Studies on depression and Tai Chi also report benefits. Participants in Tai Chi therapy were more likely to have reductions in depression symptoms, experience depression remission and have greater improvement of physical functioning, and cognitive tests.[13]

The results of a meta-analysis show that there was a positive effect of Tai Chi in improving cognitive function in older adults, but no significant dose-response association between Tai Chi dose duration (i.e., Tai Chi session duration, Tai Chi practice duration per week, study duration, and Tai Chi practice duration for entire study) and cognition was seen. A longer time of Tai Chi was unrelated to more significant improvements in cognitive function. This study suggests that Tai Chi has beneficial effects on cognitive function even with a low dose (e.g., three 20-min sessions/week).[14]

Physiotherapy[edit | edit source]

Tai Chi is a great exercise to prescribe in many settings and for a myriad of health conditions.

The scientifically proven benefits of practicing Tai Chi on the physical (cardiovascular, muscle strength and flexibility) as well as mental (stress relief, relaxation) strength make it a great exercise. As shown above in only a few examples of chronic conditions Tai Chi can be utilised by physiotherapists in a variety of settings. It is a safe and effective exercise which is of particular importance when treating patients with chronic pain.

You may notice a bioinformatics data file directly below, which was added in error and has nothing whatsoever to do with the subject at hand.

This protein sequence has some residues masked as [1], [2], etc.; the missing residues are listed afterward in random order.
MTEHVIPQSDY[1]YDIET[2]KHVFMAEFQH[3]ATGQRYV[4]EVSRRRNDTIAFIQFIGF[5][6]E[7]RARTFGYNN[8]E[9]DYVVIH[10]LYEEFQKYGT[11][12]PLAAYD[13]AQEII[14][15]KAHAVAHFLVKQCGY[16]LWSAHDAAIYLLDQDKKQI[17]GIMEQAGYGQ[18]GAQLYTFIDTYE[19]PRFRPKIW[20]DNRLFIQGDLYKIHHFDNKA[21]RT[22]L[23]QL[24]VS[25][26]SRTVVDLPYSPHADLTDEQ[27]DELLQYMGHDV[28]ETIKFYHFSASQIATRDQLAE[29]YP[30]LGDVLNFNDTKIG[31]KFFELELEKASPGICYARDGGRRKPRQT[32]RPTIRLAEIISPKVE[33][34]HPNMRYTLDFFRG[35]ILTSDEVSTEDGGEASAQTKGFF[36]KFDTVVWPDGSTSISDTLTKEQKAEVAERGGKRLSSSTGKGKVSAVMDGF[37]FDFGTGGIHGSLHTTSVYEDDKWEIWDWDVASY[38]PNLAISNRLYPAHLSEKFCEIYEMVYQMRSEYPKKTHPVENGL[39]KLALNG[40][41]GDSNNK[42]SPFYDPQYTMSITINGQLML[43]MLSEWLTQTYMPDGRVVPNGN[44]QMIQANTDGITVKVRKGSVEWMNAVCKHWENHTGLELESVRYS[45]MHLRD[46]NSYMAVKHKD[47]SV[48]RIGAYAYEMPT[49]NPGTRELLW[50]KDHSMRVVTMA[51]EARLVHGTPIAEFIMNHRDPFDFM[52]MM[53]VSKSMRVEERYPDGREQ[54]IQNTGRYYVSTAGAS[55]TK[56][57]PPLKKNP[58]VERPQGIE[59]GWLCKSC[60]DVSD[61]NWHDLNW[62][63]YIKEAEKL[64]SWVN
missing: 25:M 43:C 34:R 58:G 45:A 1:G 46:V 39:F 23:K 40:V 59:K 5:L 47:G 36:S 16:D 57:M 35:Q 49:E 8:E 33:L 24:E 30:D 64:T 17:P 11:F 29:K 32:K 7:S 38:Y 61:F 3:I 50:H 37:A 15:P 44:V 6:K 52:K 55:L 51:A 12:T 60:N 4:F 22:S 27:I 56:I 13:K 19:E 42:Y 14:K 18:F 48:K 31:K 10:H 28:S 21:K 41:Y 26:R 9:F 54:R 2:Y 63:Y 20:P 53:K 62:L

References[edit | edit source]

  1. Better health channel. Tai Chi. Available from: https://www.betterhealth.vic.gov.au/health/conditionsandtreatments/tai-chi-health-benefits (last accessed 21.5.2019)
  2. 2.0 2.1 Mayo clinic Stress management. Available from: https://www.mayoclinic.org/healthy-lifestyle/stress-management/in-depth/tai-chi/art-20045184 (last accessed 21.5.2019)
  3. 3.0 3.1 Your health Your choice Health benefits of Tai Chi: What is the evidence? Available from: https://www.yourhealthyourchoice.com.au/news-features/health-benefits-of-tai-chi-what-is-the-evidence/ (last accessed 21.5.2019)
  4. Sherrington C, Fairhall NJ, Wallbank GK, Tiedemann A, Michaleff ZA, Howard K, Clemson L, Hopewell S, Lamb SE. Exercise for preventing falls in older people living in the community. Cochrane database of systematic reviews. 2019(1). Available from: https://www.cochranelibrary.com/cdsr/doi/10.1002/14651858.CD012424.pub2/full (last accessed 22.5.2019)